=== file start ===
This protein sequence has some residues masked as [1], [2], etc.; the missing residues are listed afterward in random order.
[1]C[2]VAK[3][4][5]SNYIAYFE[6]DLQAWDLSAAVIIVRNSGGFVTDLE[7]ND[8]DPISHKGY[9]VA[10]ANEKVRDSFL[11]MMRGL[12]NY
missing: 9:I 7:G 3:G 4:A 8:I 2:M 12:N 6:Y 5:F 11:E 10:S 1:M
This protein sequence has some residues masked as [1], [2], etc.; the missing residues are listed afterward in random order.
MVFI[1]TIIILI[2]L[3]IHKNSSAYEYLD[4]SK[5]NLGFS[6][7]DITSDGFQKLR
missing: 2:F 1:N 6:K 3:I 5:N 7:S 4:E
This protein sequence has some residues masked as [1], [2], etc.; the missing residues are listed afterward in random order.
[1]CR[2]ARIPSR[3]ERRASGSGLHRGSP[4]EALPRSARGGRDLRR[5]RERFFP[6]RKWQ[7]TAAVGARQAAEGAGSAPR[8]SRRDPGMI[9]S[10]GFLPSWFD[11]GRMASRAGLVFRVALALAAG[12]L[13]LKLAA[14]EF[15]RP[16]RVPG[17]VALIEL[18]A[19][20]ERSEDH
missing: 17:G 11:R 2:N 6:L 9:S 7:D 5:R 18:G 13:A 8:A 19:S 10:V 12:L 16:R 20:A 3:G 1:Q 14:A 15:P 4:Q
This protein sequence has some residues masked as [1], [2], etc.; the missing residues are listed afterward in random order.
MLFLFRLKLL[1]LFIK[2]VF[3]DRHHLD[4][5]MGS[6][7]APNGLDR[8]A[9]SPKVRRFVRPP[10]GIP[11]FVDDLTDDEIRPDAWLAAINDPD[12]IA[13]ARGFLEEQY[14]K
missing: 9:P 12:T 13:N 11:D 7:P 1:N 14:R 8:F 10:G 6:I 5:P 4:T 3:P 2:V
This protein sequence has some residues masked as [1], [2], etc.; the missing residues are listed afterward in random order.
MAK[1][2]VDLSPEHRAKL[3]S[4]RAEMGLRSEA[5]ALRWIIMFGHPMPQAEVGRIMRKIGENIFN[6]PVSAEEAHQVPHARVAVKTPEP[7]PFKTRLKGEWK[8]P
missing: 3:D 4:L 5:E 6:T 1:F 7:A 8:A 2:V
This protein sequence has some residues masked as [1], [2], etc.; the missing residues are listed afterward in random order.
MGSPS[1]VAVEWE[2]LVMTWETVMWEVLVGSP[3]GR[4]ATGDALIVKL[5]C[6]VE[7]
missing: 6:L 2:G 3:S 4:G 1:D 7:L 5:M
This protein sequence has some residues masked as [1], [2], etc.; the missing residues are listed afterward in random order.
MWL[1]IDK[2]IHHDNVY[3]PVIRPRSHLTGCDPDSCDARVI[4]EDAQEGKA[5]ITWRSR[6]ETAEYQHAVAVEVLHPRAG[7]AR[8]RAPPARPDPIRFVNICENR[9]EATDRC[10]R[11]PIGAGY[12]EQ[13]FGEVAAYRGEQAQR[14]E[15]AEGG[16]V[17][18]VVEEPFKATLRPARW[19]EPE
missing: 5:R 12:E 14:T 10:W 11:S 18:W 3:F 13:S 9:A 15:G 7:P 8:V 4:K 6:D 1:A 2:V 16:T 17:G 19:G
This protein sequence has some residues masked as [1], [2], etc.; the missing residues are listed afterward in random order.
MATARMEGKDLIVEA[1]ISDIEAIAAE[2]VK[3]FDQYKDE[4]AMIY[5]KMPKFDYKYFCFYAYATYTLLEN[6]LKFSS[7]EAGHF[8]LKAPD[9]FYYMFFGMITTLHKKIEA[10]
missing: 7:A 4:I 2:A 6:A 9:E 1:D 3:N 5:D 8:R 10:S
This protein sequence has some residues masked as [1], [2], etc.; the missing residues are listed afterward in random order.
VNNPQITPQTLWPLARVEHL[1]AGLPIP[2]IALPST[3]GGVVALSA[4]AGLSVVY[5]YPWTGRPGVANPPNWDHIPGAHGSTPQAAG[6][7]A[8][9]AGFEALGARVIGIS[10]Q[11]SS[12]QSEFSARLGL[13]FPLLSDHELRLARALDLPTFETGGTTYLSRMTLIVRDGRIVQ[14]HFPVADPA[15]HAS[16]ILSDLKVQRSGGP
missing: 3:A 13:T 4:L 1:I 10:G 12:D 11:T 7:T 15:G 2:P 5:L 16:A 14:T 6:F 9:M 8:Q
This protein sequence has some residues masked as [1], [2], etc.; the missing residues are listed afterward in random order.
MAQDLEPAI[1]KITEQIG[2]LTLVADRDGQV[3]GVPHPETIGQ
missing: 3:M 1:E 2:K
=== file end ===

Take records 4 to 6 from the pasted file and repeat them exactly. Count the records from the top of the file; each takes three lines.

This protein sequence has some residues masked as [1], [2], etc.; the missing residues are listed afterward in random order.
MLFLFRLKLL[1]LFIK[2]VF[3]DRHHLD[4][5]MGS[6][7]APNGLDR[8]A[9]SPKVRRFVRPP[10]GIP[11]FVDDLTDDEIRPDAWLAAINDPD[12]IA[13]ARGFLEEQY[14]K
missing: 9:P 12:T 13:N 11:D 7:P 1:N 14:R 8:F 10:G 6:I 5:P 4:T 3:P 2:V
This protein sequence has some residues masked as [1], [2], etc.; the missing residues are listed afterward in random order.
MAK[1][2]VDLSPEHRAKL[3]S[4]RAEMGLRSEA[5]ALRWIIMFGHPMPQAEVGRIMRKIGENIFN[6]PVSAEEAHQVPHARVAVKTPEP[7]PFKTRLKGEWK[8]P
missing: 3:D 4:L 5:E 6:T 1:F 7:A 8:A 2:V
This protein sequence has some residues masked as [1], [2], etc.; the missing residues are listed afterward in random order.
MGSPS[1]VAVEWE[2]LVMTWETVMWEVLVGSP[3]GR[4]ATGDALIVKL[5]C[6]VE[7]
missing: 6:L 2:G 3:S 4:G 1:D 7:L 5:M